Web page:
3 Ways to Prove There’s a Santa Claus
‘Tis the season! Now that the most wonderful time of the year is here, it is time again (for at least inquisitive researchers) to ask the age old question: why is it that children throughout America wholeheartedly believe there’s a man who lives forever, resides at the North Pole, knows what every child in the world desires, drives a sleigh pulled by flying reindeer and enters houses through a chimney –something most homes even outside of Hawaii don’t even have?
We know exactly why. And while we also know that this was not anywhere close to being on the list of things you are dealing with right now, we are equally confident that now that we’ve brought it up you’ll want to know.
Given the many absurdities and contradictions about Santa, it’s surprising that even young children would believe it. Yet research shows that 83 percent of five-year-olds believe Santa is real. But why?
Most would just explain it away with the fact that children are completely credible (or if you are a Scrooge, “gullible”) beings, thereby believing anything a parent would tell them. Yet researchers –the party-poopers that we can be sometimes- have discovered that children are rational, thoughtful consumers of information who employ the same tools that adults do to determine what to believe.
So what are those tools, and why do they “go wrong” when employed by children? There are three main filters most people use to determine truth from fiction: Context, Comparison, and Calculation. They are all closely related, but vary in degree and nuance.
Context is simply where the information comes from. An easy example is the weight you put on reading something from National Geographic, versus something you read in National Enquirer. Comparison can also be called Confirmation, meaning the information being confirmed by people you know whom you trust –i.e., your feet on the ground dentist who has spent decades in stringent scientific disciplines, or your loveable, oddball neighbor –who reads National Enquirer. Calculation is your ability to take the all the sources and corroboration and come to your conclusion of what to believe.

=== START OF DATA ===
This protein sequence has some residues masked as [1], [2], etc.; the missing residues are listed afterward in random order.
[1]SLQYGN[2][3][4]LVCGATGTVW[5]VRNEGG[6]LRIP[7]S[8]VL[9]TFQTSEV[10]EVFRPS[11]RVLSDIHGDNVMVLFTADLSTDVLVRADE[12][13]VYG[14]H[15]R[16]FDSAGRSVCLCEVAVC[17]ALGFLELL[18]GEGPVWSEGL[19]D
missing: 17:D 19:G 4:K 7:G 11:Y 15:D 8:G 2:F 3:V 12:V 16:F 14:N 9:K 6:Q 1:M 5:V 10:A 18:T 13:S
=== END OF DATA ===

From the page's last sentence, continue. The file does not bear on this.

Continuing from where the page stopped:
Research shows that children as young as four years old use these tools. In other words, children use expertise, just as adults do. So why then do they come to believe such a ridiculous story? The answer is simple and obvious: because adults go to such incredible lengths to perpetuate and support he myth.
A recent study showed that 84 percent of parents reported taking their children to visit MORE THAN TWO Santa impersonators during the Christmas season.
The United States Postal Service now promotes a “Letters from Santa” program in which it provides personal replies to children’s letters to Santa, and United Airlines just this year launched a special “Flight to the North Pole” program in Hawaii, a years-long successful program they run in select mainland airports where they load up a plane and taxi across an airport to a destination where Santa just happens to intercede before the tray tables and seatbacks go up.
Why do we feel compelled to go to such great lengths? The answer is simply this: Children are not unthinkingly credulous and do not believe everything we tell them. So, we adults must overwhelm them with evidence – the live Santas at the mall, the half-eaten cookies for Santa (and carrot for Rudolph) on Christmas morning. Given this effort, it essentially would be irrational for children NOT to believe. Their belief, in fact, is proof they are exercising their scientific thinking skills.
First, they evaluate sources of information, and they happen to put a lot of credence in what an adult tells them (enjoy this while you can). They look around and see all the evidence that adults put out there, and faced with the same preponderance of proof, their friends whom they trust confirm this information. The use all this to calculate their conclusion.
So is this damaging? Some parents wonder whether they are harming their children by engaging in the Santa myth, thinking that it could lead to permanent distrust of parents and other authorities, (and perhaps even the National Geographic, as per today’s climate).
Time for us researchers to finally set out the punch and party! There is no evidence that belief, and eventual disbelief, affects parental trust in any significant way (at least until the approximate age of 15). In fact, engaging with the Santa story may give children a chance to exercise and sharpen the above-mentioned cognitive tools.
So, if you think it would be fun for you and your family to invite Santa Claus into your home at Christmas time, go for it! Your children will be fine.
Just don’t invite the Easter Bunny. She and Santa have issues.